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This article is an excellent tool for preparing communities about the pitfalls of communication during a disaster and what they can expect. Learn from other communities’ previous mistakes and make a targeted emergency plan that meets your community’s needs. A “taste” of what you might be facing in such a calamity will no doubt be of benefit to you and your organizational and operational preparations. Crucial key points to consider:
- Patience is key! Remember, after a disaster, there is a large volume of message traffic per channel on public-safety radios.
- Prepare yourself and others for equipment outages.
- Consider alternative forms of communication, including: print, Morse code, encoded data, television and telephone.
The First 72 Hours
- Communication is vital during these first hours! Stay levelheaded and prioritize the community as a whole. The “every man for himself” routine does not accomplish anything except instilling hatred and calamity.
- Plan Ahead! Are you in an urban area, which will likely experienced more concentrated damage? Or are you in the remote country, likely to be cut off from government communication services?
- Most people reach out for the telephone out of habit; however, be prepared that if the system is overloaded, it may not operate and function properly.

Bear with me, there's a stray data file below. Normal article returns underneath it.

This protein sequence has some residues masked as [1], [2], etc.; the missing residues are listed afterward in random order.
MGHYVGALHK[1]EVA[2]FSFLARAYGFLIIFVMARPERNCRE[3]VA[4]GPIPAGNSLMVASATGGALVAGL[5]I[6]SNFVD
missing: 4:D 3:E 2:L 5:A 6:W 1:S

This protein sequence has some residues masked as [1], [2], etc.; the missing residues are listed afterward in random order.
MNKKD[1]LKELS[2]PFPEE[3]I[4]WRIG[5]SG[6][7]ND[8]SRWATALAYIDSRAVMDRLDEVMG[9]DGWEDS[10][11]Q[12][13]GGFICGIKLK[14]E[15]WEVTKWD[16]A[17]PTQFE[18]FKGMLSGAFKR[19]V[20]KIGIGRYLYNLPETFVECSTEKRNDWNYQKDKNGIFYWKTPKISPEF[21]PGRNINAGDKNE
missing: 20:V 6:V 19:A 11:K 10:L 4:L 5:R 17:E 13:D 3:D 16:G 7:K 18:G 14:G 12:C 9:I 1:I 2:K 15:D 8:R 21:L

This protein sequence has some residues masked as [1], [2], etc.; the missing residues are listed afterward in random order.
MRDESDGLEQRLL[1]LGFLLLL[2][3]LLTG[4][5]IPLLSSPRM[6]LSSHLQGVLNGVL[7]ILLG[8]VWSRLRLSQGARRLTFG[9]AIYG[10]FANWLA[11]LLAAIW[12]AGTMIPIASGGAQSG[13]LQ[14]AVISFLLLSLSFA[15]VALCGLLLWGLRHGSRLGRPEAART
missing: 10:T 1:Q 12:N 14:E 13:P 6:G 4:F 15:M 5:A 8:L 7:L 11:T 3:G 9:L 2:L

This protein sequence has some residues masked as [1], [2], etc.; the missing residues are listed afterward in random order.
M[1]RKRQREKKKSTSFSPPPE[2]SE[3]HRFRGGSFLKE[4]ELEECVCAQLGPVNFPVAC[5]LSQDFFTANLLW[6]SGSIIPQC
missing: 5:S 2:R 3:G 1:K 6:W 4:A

- Form a neighborhood watch system.
- The need for a combined response to communications emergencies has always been apparent. Concerned amateurs regularly band together under a local ARES and local clubs or service groups in support of local agencies.
- One person can be a hero! A solitary volunteer who, alone and by chance, happens upon a disaster scene and serves with distinction.
- Often times, it is a small, unaffiliated group of amateurs, which responds with assistance.
The key to communication during a disaster is calm preparedness. At critiques following a disaster, as always, the cry is heard: “Next time we must be better prepared!” Don’t want for next time – act now! Preparing a community action plan can help maintain peace and accord during times of peril and disaster, increasing chances of survival and community cohesiveness. Remember, communication is key to helping the community survive an emergency.
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